4. I think I get caught up with a million of things to do all over the house that sometimes I just don’t think of how important it is for them to play tigether, specially when I’m tired and they ask me to go on the trampoline after 7pm, which I’m beat up by them. Thank you for this post. Very eye opening and helpful.

  5. This is so helpful to hear, I get fed up of being BumbleBee from transformers with my 4 year old! I also find it hard when my attention is divided between my 4 year old and 2 year old. I am trying to figure out the kind of activities they both enjoy doing at the same time as this seems to make it easier to be in the moment and engage in play with them. I agree, life can get too serious as an adult and it is important to find your own sense of fun to get into the zone. I feel like I’m still trying to figure it all out so it is great to hear some tips.

    1. I know, it’s hard. I think with all our adult responsibilities, it’s really tough to stay playful sometimes. I’m glad the tips are helpful. I have a four year old too and their capacity for imaginative play can be pretty intense! I find Hand in Hand parenting helps a lot.

  6. I’m really guilty of not playing enough with my two. my 3 year old is very much go go GO all the time. you have really made me think about taking time out with both of them together and individually to play. #dreamteam x

  7. Some really love tips. I absolutely love play time, does that make me a big kid? It actually helps me to unwind and de-stress. Thank you for linking up to the #DreamTeam x

    1. It’s great that you enjoy it! Sometimes I do and sometimes I feel like I need some adult time to meet my own needs. If I’m in a good mood to start it helps.

  8. Funnily enough I posted last week on how I decided to build an indoor forte with my kids, my girls weren’t interested, but my 6 year old son was so excited, we had such fun, but I did get bored, we ended up on our devices after a while, me checking emails and him playing a game. I felt guilty about getting bored. Thanks for letting me know I’m not the only parent who feels that way #brandnewday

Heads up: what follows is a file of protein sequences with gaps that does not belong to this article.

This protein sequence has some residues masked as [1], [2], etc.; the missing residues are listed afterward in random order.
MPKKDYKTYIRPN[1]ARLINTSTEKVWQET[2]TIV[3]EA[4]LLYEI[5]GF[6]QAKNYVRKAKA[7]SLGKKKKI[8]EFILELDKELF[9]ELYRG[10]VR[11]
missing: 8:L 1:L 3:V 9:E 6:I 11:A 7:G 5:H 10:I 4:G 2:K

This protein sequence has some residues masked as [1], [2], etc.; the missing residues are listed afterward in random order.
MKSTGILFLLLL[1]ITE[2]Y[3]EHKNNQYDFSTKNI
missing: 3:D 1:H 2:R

9. The beginning points in this post are so thought-provoking and I can so see how there is this ‘invisible river’ – almost a resentment of ‘well my parents’ generation didn’t really play with us, so why do you want us to play with you so much?’ That sounds dreadfully harsh to say out loud but I can observe such thoughts creeping in sometimes now you mention it. I think the agenda thing is so important – I played so much with my niece when she was little but then I was in my early 20s and had very little responsibility whereas in your own home with all that’s going on now…well it’s different. Short bursts are definitely the way forward – sometimes I put the cooker clock on for 10 mins to make sure that all I do in that time is stay on the floor with the girls and play whatever they want…. Such an interesting post. #ABrandNewDay. x

  10. My son just turned one. His play is really starting to evolve now and how he plays is very interesting. I love to play with him but do agree that every now and then you’re right it does get a little tedious. Thanks for letting us know this is normal!! Thanks for linking up to #abrandnewday